What’s more, there is a hunt and chase for the stars to align and reveal a visual chemistry between people interacting or between my subject and myself as I become a fly on the wall. Sometimes it’s incredible and inspiring to create an interaction with a willing beautiful stranger and come up with something unpredictable.
What makes a good photograph, to you?
It’s hard to define a “good” photograph in our contemporary world flooded with imagery and the craft of photography opened to almost everyone with an interest. I guess a good photograph should be able to hold a viewer's attention for a bit and the artist's too.
What do hope your photographs will say to an audience?
In my current body of work and most of the work I’ve ever made, I want to communicate what’s left behind once you break down broad generalizations of people. I also want viewers to feel good and optimistic and like they can relate somehow to any subject in my portraits.
I tend to photograph "others" often. There are those of us under-represented or ill-represented in western media, i.e. people of color, and people of nontraditional sexual orientation. I aim to photograph them in a non-objectifying manner. I guess I try to see these “others” from the viewpoint of an “other” as an African-American bisexual woman. I don’t want to perpetuate stereotypes of “others” as being “at-risk”, “needy”, “problem cases” or even the extreme opposite position of being “culturally proud.” Between these two positions I tend to see a two-dimensional representation of people that are multidimensional.
Beyond that, I want viewers to feel good, and optimistic and like they can somehow relate to any subject or action taking place in my portraits.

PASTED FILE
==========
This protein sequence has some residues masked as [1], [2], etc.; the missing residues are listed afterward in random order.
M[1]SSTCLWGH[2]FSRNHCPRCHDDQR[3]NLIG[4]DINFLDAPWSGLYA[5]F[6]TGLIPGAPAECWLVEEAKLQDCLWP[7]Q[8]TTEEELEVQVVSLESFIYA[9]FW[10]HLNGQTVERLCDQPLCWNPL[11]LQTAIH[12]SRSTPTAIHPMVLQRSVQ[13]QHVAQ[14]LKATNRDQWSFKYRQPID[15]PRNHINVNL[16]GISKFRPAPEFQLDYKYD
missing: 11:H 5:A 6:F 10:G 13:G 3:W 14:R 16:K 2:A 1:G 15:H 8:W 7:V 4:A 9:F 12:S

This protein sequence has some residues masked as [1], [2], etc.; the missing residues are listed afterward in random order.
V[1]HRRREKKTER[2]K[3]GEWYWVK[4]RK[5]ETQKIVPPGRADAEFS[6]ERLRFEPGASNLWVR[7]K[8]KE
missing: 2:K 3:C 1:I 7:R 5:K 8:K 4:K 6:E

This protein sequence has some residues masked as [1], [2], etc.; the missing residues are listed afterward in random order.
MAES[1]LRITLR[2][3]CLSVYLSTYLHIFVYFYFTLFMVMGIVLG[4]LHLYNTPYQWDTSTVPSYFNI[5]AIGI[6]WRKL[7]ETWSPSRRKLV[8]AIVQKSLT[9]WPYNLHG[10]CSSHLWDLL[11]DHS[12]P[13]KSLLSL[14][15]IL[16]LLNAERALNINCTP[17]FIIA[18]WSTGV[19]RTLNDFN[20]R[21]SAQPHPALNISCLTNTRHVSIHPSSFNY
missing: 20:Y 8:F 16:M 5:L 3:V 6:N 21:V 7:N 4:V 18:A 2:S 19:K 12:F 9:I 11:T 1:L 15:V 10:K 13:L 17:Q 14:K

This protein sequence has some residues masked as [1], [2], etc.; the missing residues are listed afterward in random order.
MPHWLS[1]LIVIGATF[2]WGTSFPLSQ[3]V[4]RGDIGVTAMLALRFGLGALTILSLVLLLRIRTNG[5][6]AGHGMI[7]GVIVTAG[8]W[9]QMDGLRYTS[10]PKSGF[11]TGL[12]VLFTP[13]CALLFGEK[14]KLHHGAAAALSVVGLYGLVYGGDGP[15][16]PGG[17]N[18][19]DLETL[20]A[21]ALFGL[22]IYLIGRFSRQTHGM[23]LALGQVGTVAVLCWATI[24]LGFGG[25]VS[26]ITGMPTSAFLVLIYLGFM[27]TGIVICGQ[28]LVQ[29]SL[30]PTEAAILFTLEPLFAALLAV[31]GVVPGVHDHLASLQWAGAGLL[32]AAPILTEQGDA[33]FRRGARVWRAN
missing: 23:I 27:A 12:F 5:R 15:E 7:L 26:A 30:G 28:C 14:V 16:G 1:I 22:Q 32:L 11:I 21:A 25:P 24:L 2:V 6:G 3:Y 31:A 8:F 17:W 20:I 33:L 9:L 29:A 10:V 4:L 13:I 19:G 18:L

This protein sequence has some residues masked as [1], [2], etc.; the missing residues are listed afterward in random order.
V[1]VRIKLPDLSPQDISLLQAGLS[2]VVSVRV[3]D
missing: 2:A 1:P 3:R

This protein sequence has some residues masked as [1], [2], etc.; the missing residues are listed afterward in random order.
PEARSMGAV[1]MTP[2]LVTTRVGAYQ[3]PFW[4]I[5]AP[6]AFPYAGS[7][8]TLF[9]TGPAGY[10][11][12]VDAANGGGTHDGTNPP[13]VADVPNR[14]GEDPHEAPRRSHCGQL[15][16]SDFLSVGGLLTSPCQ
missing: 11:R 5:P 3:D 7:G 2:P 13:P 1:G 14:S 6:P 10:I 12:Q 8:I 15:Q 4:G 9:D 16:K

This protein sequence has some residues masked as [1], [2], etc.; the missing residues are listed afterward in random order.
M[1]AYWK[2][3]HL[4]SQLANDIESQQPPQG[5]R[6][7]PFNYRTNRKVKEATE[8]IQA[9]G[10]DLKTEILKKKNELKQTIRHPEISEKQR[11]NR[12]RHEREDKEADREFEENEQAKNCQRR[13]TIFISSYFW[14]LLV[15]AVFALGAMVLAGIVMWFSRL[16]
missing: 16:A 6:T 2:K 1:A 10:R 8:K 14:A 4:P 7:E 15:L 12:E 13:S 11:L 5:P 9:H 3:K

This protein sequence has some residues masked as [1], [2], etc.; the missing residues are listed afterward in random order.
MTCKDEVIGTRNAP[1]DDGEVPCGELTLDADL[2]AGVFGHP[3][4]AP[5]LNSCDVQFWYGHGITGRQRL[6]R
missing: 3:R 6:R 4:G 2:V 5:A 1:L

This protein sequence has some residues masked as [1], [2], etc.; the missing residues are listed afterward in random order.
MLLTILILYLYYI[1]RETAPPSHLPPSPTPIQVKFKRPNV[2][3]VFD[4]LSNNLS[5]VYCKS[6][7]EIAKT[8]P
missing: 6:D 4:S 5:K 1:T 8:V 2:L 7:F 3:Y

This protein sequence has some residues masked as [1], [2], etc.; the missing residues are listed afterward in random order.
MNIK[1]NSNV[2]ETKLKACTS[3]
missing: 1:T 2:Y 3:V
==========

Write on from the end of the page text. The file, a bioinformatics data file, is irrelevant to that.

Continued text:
I have a photograph of a heavyset Hispanic couple passionately embracing alone deep in the middle of the ocean. Though this simple representation is one I haven’t seen in our popular media, the response to this image across the board is that viewers are tickled and want to experience a similar moment in their own life, rather than rousing the standard issues of culture, body image, lot in life, etc.
When I do shoot “non-traditional people of color” I try not to perpetuate commonly idealized attributes but rather just appreciate individuality and in a way that keeps them connected to all of my subjects.
What do you like to do when you're not producing work?
When I’m not creating art, I do mindless tasks like house work, watch Netflix, stare at social media, cook veggie food if I happen to have shopped, spend time with loved ones, have a shot of tequila, plan the next trip, read a biography for inspiration, on a good day discover nooks and crannies of the city. I also bartend a lot.
What are your goals for your work in the future?
In 2012 I had my first two gallery shows, and I’m happy to say I recently began vending prints of my photos as well as original photo-themed stationary on the NYC streets and had some success with sales. It’s been a bit of a hurdle to get here as creating art comes more natural to me than presenting it. For me, it’s a process getting my work out there, and exposing it to the world but the response is rewarding even if simple. By the finish of 2013 I plan to have an early draft of my first photo book. I also have a plan of curating a summertime group photography exhibition in the works, an exciting and challenging first for me. I’m anxiously anticipating squeezing everything in.